Dragonfly Collage

This short short story features in ‘Bonsai: Best small stories from Aotearoa New Zealand’, published by Canterbury University Press with the support of Creative New Zealand.

Fiction, Flash Fiction, Suitable for Young Readers
Gail Ingram | The commuting Book
Gail Ingram

Aug 31   ●  2 min read

The dragonfly’s eyes are made up of multiple hexagons. Inside each hexagon is a black and white picture of my face. I’ve printed the photos from my files and glued them on, one by one. There must be at least a hundred. They’re very small. You don’t know they’re faces until you look closely, then suddenly you see them, a million disembodied eyes staring at you in the dark.

Dragonflies are capable in darkness. I saw one in the hallway mirror after what I’d done. It involved a gun. No, it didn’t. I like that gun rhymes with done. A knife. I took a knife outside and sliced all the leaves off Mum’s blood red begonias. You said that I should tell the truth. I am telling the truth, Alice. The begonias were the first thing I remember getting in trouble for. They’re represented by one of my faces. My skill is this: to see everything from every direction simultaneously. I didn’t want to take the Zyprexa. Though, at the time, I remembered thinking I don’t have eight pairs of visual neurons like the dragonfly, yet I am capable of collating multiple parts into a whole, I will not be affected. I said I would take it. I think it’s fair to say, Alice, that my stabbing of Mr Gotthard’s cheek in front of three hundred and twenty-three spectators only deserves a small part of the picture.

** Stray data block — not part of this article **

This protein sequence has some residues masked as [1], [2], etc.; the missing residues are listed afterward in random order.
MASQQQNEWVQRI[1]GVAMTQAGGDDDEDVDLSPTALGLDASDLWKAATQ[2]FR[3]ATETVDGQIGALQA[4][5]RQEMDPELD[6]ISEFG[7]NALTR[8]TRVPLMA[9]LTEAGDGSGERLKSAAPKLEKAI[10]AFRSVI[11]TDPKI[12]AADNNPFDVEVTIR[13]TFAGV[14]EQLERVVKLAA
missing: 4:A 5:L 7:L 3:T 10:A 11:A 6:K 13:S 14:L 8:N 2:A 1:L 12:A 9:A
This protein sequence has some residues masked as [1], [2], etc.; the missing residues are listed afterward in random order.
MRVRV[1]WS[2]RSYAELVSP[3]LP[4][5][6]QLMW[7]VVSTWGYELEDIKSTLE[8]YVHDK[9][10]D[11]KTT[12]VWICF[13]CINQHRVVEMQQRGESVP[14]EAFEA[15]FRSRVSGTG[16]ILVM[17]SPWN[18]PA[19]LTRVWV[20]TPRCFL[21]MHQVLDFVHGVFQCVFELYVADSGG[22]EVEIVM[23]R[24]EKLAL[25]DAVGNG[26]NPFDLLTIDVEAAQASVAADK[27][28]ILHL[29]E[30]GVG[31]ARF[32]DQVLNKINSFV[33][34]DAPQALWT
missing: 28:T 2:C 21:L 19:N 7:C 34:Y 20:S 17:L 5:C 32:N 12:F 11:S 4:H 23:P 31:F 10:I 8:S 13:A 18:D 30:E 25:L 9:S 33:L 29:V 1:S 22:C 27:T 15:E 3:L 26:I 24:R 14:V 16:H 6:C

Blunt craft scissors sharpen effectively on a raspy concrete floor. The dragonfly is very skilled. It tracks its prey, calculates its flight path and moves into it before you can blink. It must be a shock for the prey to see its own face reflected multiple times in the dragonfly’s eye, don’t you think?

Alice?

 

 

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